Sitting in the dark audience, I swear time both stopped and ran forward simultaneously. As I watched Sam, my mind flashed back to the day he was born –  his tiny, tiny face and serious eyes. I registered that image with such surprise because there he was in front of me too – tall on the stage, all in black like a  symphonic Johnny Cash, lifting his arms with such bold movements, calling out big amazing music. I really felt struck by lightning, by time, rooted to the sight of  him, feeling the truth of the old quote about parenthood: that to have a child is to   let your heart go walking around outside your body – or in this case, standing up far away, waving a baton, bringing music out of the air.

Leave it to a poet to collide the past with the present and to describe her son as “a symphonic Johnny Cash”!

Would Sam like to conduct again?

“I would love to conduct again,” he said, “especially Holst’s The Planets. ‘Jupiter’ is one of my favorites. When you conduct it, there would be lots of gesture in the baton!”

Here’s to all the young people in our lives who enjoy our support for their creativity. Whether their “gestures” are made in the service of music, writing, art, theater, cooking, designing, whatever … They are walking outside our bodies to bring joy to themselves, us, and the world. Bravo! Brava! for them and us.

 

 

 

 

 

 

 

Create or die

It happens this way …

I have a new addiction: alcohol inks. What an ironic name, no? But they’re not for drinking; they’re for creating new types of artwork that I’m exploring via the Internet.

Here’s the thing: I believe I have to create or I die. When I can’t write, I’m out in the yard planting, dead-heading, and moving plants around. Or, I’m taking photos for our annual print album or for making greeting cards. Or, I’m coloring postcards as an excuse to watch TV. Or, or, or … .

I used to be a type-A personality addicted to work. Now that energy has been transformed into a different kind of work: a more peaceful, self-paced, creatively-productive work.

A dear friend of mine told me years ago when I began to write poetry in earnest after retiring, that writing was now my job. It took a while to absorb that statement. Now I fully believe it – and have added a  list of other creative adventures to the job description.

My only regret is that I don’t have more friends to give my new creations to. If anyone can use a set of Carolyn-original coasters, let me know. I have some already made and will happily  create more. Go to my website (www.carolynmartinpoet.com) and click on “Let’s connect” at the top. Leave a message with your address and I’ll put them in the mail for you.

Below are a few examples of what they look like. I’ve either pasted cards on rubber-backed wood-squares or painted directly on them. They’re sealed so all they need is a gentle cloth-surface-cleaning. No dishwasher.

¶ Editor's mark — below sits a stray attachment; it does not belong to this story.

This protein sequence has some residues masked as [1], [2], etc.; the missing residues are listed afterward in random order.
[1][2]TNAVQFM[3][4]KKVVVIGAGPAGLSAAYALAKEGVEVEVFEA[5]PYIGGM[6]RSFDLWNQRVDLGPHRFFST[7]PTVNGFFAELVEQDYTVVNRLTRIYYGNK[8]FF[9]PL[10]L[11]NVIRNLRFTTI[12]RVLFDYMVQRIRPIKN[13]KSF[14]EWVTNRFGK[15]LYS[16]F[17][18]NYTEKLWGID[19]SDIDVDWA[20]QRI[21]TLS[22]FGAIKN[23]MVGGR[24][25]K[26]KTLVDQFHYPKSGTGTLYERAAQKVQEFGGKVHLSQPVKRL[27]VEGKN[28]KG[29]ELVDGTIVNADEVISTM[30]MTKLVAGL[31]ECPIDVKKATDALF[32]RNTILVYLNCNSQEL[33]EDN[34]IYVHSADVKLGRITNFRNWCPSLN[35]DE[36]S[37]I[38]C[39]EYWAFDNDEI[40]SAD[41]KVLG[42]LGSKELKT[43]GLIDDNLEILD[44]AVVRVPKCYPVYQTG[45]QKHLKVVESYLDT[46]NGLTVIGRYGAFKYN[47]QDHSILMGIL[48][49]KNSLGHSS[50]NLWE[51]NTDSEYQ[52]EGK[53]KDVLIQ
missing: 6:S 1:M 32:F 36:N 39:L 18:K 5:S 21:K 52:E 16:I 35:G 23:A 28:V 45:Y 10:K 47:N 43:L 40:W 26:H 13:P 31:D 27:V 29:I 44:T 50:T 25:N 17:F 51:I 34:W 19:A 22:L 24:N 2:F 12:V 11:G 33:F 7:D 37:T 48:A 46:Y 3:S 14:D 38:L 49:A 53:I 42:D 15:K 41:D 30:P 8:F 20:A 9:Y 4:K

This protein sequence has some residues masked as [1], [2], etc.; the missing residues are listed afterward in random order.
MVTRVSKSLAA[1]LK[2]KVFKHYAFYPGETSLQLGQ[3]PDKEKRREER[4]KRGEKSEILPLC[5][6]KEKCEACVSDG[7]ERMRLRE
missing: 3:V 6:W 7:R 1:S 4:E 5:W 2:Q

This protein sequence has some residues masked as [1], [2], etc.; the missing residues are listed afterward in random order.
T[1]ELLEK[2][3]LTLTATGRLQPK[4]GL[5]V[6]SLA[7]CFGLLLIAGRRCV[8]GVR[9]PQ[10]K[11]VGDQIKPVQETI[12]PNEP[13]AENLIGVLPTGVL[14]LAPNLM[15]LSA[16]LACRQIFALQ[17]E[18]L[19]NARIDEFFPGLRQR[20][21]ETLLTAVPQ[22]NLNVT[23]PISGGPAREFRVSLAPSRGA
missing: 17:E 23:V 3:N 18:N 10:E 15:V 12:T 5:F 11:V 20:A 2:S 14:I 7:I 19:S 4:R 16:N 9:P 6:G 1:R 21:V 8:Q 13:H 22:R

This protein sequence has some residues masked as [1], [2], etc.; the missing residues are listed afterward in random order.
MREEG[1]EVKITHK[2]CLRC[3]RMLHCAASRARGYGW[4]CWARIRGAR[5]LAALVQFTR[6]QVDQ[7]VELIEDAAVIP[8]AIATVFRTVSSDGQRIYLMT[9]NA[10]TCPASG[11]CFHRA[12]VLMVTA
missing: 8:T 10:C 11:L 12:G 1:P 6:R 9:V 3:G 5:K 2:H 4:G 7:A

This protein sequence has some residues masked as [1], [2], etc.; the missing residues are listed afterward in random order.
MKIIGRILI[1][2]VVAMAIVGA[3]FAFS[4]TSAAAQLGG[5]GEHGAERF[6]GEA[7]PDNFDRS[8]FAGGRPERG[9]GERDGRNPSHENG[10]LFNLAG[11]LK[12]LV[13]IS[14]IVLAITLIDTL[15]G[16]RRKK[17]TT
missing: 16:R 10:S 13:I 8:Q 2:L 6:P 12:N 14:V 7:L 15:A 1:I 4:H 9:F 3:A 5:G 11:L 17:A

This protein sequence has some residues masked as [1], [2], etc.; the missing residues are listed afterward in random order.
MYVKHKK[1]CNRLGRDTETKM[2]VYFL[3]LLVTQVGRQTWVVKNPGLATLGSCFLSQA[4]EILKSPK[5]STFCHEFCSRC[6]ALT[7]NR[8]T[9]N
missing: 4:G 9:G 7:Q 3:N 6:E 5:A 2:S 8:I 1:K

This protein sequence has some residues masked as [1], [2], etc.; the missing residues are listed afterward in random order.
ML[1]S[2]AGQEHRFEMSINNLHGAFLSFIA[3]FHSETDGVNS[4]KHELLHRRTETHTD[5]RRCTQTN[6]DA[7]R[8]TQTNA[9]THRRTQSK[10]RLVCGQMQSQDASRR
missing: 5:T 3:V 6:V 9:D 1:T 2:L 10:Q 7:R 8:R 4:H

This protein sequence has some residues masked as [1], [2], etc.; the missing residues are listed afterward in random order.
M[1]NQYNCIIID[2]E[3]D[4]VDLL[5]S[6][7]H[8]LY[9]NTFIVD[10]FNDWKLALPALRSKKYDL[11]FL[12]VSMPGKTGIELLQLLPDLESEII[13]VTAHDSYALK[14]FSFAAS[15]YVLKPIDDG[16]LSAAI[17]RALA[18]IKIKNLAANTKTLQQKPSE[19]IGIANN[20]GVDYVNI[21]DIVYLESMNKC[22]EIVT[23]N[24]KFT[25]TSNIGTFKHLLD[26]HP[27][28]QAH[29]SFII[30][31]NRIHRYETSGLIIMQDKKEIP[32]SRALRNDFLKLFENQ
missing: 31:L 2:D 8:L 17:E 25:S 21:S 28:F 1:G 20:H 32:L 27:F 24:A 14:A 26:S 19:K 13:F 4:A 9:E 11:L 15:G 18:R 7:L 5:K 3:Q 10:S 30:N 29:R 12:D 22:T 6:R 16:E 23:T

PS: What’s your creative outlet? Please share if you like.

Don’t blame the lettuce

It happens this way …

In twelve days, we’ll celebrate our 26th anniversary. It’s been a fabulous journey of self-discovery and other-discovery, and of learning and re-learning lessons we were drawn together to teach each other.

One of the latest – and biggest – lessons we’ve tackled is how to stop our incessant blame- storming.*

You left your dirty plastic bags on the counter again.

They’re not mine. They’re yours.

*

Please clean up the mess you made on the stove top.

I didn’t cook anything tonight.

*

You left the heat on again.

You were the last one downstairs. Why didn’t you shut it off?

And so it goes.

What is it about blaming the other that seems both satisfying and self-protective? (If you’re up to it, note how many times politicians blame others for situations they create.)

We just discovered the best remedy to release the blaming habit. It comes from Thích  Nhất Hạnh. He explains:

When you plant lettuce, if it does not grow well, you don’t blame the lettuce. You look for reasons it is not doing well. It may need fertilizer, or more water, or less sun.. Yet if we have problems with our friends or family, we blame the other person. But if we know how to take care of them, they will grow well, like the lettuce. Blaming has no positive effect at all, nor does trying to persuade using reason and argument. That is my experience. No blame, no reasoning, no argument, just understanding. If you understand, and you show that you understand, you can love, and the situation will change.

Now, when we start to blame, we use a code word to bring it to our consciousness. We simply say “lettuce.” This will make the next 26 years so much more productive!


* The process of assigning blame for an outcome or situation

Steeped in Words at the Chinese Garden

It happens this way …

DSC06407Yesterday was a perfect autumn day at the Chinese Garden where we gathered in the Scholars Room to share beauty, camaraderie, and poetry. Thanks to all the folks who came in body and to all of you across the miles who were there in spirit.

Here are a few unedited audio clips to give you the flavor of the day. Since this is a public garden, the ambient noise reminds us of the world outside. Enjoy this wondrous fall wherever you are!